Cincinnati Chili

I first had Cincinnati chili at a Lupe’s in Charlotte, NC. It was (and I hope still is) one of those places that does one (or two in this case) things really well. Lupe’s did (does?) chili: either Tex-Mex or Cincinnati. So you have 3 choices: Tex-Mex, Cincinnati, or half and half. Fantastic! I realized later that Cincinnati chili is what I was a kid and had chili dogs at Gus’s  in Crestline Village.

  • 3             onions, chopped
  • 6             garlic cloves, minced
  • 3 Tbs olive oil
  • 4 pounds  ground beef (ground turkey can also be substituted)
  • 1/3 cup    chili powder
  • 2 tablespoons   sweet paprika
  • 2 tsp  powdered cumin
  • 1 tsp ground coriander
  • 1 tsp ground allspice
  • 1 tsp dried oregano
  • 1/2 tsp cayenne pepper
  • 1/2 tsp ground cloves
  • 1/4 tsp ground mace
  • 1  bay leaf
  • 3 cups  water
  • 1 can (16 oz) tomato sauce
  • 2 tablespoons             30 mL             wine vinegar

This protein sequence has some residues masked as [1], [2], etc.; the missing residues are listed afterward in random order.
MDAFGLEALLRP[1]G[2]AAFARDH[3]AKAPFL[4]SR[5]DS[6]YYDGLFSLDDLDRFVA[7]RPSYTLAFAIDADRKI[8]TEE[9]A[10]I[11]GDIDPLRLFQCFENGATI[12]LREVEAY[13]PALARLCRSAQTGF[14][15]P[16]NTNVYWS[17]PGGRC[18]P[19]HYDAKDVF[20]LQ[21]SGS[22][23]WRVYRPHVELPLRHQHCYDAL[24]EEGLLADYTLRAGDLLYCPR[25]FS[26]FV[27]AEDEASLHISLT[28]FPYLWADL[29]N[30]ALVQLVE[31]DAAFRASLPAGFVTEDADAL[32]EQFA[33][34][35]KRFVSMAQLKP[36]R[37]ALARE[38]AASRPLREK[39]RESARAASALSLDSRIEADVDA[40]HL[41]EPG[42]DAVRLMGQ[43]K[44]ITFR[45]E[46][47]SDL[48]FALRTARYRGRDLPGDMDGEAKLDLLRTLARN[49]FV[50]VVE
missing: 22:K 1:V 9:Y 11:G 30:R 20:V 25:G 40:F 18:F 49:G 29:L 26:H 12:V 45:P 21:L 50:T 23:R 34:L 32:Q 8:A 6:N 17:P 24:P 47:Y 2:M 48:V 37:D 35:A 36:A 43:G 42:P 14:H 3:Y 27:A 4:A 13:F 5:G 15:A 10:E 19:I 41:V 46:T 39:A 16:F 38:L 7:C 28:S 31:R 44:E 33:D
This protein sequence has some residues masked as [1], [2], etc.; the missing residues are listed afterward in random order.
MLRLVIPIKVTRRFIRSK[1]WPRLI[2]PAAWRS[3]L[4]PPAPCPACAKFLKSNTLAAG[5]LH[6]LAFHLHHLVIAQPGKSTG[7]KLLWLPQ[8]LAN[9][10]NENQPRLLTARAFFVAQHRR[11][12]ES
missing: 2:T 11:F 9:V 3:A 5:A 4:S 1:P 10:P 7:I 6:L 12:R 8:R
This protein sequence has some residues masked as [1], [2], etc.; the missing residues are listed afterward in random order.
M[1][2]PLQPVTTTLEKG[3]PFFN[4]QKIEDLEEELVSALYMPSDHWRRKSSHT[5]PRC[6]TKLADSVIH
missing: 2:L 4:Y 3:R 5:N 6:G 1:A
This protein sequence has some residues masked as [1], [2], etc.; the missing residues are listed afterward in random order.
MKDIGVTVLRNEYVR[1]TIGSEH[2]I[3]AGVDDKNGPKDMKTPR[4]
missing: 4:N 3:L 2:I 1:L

• 2 tablespoons             30 mL             molasses
  • salt to taste
  • freshly ground black pepper

In a large pot, sauté onions and garlic in oil over medium heat, stirring frequently, until onions are soft. Add beef and stir until lightly browned. Add spices (except the bay leaf) and continue to cook for another minute or two, still stirring. Add bay leaf, water, tomato sauce, vinegar, and molasses.

Simmer, uncovered, for two hours, stirring occasionally. Add more water if necessary, keeping the meat barely covered; chili should be thickened but still soupy enough to be ladled. Discard bay leaf and season with salt and pepper.

Like all chili, this is often even better if refrigerated overnight or frozen, then reheated. Cincinnati chili is usually served on hot dogs or over spaghetti, often accompanied by oyster crackers.

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